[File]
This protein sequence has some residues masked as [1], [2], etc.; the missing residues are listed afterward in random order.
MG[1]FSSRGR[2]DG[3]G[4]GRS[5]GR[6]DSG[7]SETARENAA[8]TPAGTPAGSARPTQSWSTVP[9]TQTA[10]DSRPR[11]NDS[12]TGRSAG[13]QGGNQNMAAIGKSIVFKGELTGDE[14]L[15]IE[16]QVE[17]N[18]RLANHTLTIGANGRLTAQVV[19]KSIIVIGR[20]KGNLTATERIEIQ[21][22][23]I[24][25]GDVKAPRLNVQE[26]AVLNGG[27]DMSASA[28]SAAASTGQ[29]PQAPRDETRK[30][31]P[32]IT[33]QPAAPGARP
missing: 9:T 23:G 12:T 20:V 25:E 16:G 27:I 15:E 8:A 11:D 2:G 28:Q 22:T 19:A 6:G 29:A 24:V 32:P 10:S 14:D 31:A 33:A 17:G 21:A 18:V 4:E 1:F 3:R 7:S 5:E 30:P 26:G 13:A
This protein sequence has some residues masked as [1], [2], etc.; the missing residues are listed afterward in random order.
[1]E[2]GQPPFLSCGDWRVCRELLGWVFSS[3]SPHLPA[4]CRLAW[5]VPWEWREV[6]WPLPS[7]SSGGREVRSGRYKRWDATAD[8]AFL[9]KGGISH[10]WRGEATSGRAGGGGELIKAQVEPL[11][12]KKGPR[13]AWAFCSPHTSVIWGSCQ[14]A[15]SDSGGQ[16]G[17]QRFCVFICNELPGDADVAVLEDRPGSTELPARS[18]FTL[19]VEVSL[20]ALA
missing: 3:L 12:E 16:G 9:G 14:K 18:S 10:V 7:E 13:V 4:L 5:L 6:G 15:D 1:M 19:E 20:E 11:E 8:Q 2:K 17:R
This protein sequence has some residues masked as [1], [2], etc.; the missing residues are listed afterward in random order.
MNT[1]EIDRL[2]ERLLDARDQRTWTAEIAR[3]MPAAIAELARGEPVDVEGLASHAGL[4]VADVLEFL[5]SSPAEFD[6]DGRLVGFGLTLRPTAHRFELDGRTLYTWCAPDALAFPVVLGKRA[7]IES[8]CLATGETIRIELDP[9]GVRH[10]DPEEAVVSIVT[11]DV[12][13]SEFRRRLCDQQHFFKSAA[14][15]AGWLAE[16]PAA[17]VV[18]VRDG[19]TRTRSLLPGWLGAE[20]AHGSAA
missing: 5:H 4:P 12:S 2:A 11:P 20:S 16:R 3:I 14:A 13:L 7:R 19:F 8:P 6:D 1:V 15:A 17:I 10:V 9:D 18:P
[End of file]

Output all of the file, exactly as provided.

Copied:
This protein sequence has some residues masked as [1], [2], etc.; the missing residues are listed afterward in random order.
MG[1]FSSRGR[2]DG[3]G[4]GRS[5]GR[6]DSG[7]SETARENAA[8]TPAGTPAGSARPTQSWSTVP[9]TQTA[10]DSRPR[11]NDS[12]TGRSAG[13]QGGNQNMAAIGKSIVFKGELTGDE[14]L[15]IE[16]QVE[17]N[18]RLANHTLTIGANGRLTAQVV[19]KSIIVIGR[20]KGNLTATERIEIQ[21][22][23]I[24][25]GDVKAPRLNVQE[26]AVLNGG[27]DMSASA[28]SAAASTGQ[29]PQAPRDETRK[30][31]P[32]IT[33]QPAAPGARP
missing: 9:T 23:G 12:T 20:V 25:E 16:G 27:I 15:E 8:A 11:D 2:G 28:Q 22:T 19:A 6:G 29:A 24:V 32:P 10:S 14:D 31:A 33:A 17:G 21:A 18:V 4:E 1:F 3:R 7:S 5:E 30:P 26:G 13:A
This protein sequence has some residues masked as [1], [2], etc.; the missing residues are listed afterward in random order.
[1]E[2]GQPPFLSCGDWRVCRELLGWVFSS[3]SPHLPA[4]CRLAW[5]VPWEWREV[6]WPLPS[7]SSGGREVRSGRYKRWDATAD[8]AFL[9]KGGISH[10]WRGEATSGRAGGGGELIKAQVEPL[11][12]KKGPR[13]AWAFCSPHTSVIWGSCQ[14]A[15]SDSGGQ[16]G[17]QRFCVFICNELPGDADVAVLEDRPGSTELPARS[18]FTL[19]VEVSL[20]ALA
missing: 3:L 12:E 16:G 9:G 14:K 18:S 10:V 7:E 13:V 4:L 5:L 6:G 15:D 1:M 19:E 20:E 11:E 8:Q 2:K 17:R
This protein sequence has some residues masked as [1], [2], etc.; the missing residues are listed afterward in random order.
MNT[1]EIDRL[2]ERLLDARDQRTWTAEIAR[3]MPAAIAELARGEPVDVEGLASHAGL[4]VADVLEFL[5]SSPAEFD[6]DGRLVGFGLTLRPTAHRFELDGRTLYTWCAPDALAFPVVLGKRA[7]IES[8]CLATGETIRIELDP[9]GVRH[10]DPEEAVVSIVT[11]DV[12][13]SEFRRRLCDQQHFFKSAA[14][15]AGWLAE[16]PAA[17]VV[18]VRDG[19]TRTRSLLPGWLGAE[20]AHGSAA
missing: 5:H 4:P 12:S 2:A 11:P 20:S 16:R 3:I 14:A 13:L 7:R 19:F 8:P 6:D 1:V 15:A 17:I 10:V 9:D 18:P